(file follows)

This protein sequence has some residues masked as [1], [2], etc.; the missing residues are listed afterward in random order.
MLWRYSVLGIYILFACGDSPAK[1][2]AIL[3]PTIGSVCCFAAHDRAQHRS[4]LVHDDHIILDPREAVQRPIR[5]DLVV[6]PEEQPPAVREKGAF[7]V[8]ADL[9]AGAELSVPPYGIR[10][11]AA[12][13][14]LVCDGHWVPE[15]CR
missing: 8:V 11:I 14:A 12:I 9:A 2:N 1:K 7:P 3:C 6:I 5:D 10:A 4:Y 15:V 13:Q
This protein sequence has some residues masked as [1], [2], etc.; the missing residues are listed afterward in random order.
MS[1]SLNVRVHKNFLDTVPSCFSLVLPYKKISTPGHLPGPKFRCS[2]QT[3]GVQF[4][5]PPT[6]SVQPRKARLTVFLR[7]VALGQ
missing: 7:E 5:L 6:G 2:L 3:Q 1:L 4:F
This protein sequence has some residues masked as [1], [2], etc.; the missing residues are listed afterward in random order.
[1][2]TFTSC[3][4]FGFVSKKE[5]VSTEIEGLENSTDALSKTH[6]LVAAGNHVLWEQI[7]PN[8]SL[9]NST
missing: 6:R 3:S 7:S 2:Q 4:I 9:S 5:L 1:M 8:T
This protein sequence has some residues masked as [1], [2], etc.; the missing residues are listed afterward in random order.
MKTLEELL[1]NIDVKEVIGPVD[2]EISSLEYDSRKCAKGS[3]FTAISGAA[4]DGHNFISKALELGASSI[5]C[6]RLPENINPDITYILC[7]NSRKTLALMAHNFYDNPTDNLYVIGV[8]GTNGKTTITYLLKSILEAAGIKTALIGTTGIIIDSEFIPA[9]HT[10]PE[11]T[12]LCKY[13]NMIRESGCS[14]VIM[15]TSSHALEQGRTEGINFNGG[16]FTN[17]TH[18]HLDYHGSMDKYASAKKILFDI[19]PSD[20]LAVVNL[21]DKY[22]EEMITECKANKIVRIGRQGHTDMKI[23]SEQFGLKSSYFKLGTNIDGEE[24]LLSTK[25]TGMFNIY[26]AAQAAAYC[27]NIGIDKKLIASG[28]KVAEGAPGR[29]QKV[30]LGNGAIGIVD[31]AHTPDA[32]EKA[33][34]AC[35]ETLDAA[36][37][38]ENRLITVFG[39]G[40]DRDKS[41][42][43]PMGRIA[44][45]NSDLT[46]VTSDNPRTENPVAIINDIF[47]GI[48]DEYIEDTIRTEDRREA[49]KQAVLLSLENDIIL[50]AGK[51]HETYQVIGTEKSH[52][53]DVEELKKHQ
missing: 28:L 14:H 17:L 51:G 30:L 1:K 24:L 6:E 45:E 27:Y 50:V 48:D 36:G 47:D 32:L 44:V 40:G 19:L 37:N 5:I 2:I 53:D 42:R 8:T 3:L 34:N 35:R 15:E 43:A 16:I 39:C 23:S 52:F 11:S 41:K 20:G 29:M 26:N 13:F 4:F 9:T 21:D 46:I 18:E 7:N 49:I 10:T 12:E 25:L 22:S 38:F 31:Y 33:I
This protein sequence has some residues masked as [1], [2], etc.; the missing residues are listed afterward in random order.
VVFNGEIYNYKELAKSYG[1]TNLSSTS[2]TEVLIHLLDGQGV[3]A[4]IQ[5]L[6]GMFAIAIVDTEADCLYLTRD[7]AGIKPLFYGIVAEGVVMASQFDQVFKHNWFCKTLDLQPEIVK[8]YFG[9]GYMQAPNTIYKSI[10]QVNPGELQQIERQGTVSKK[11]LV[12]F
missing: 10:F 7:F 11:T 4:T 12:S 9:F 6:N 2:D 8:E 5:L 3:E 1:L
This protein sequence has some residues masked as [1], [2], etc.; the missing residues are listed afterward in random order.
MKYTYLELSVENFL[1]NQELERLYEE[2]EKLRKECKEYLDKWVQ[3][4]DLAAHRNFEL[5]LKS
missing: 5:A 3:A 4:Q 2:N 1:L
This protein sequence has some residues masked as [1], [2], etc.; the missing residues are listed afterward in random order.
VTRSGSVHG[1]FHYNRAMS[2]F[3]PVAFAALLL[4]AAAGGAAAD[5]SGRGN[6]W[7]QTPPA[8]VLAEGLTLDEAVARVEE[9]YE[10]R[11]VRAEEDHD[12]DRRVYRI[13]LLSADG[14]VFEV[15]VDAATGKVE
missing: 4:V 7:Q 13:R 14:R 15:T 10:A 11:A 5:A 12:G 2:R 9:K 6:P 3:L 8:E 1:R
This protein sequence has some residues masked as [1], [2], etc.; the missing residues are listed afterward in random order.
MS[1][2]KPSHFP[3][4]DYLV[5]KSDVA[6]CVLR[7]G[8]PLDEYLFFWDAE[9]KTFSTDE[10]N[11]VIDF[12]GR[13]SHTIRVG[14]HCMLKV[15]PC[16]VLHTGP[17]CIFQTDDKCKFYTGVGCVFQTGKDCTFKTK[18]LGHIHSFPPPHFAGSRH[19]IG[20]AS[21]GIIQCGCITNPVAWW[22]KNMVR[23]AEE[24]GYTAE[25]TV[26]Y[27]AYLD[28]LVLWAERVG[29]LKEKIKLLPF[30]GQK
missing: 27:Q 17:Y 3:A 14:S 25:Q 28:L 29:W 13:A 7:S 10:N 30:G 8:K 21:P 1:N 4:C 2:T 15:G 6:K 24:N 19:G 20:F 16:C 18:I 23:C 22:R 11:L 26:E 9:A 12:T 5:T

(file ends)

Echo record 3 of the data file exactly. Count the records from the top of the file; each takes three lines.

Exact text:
This protein sequence has some residues masked as [1], [2], etc.; the missing residues are listed afterward in random order.
[1][2]TFTSC[3][4]FGFVSKKE[5]VSTEIEGLENSTDALSKTH[6]LVAAGNHVLWEQI[7]PN[8]SL[9]NST
missing: 6:R 3:S 7:S 2:Q 4:I 9:S 5:L 1:M 8:T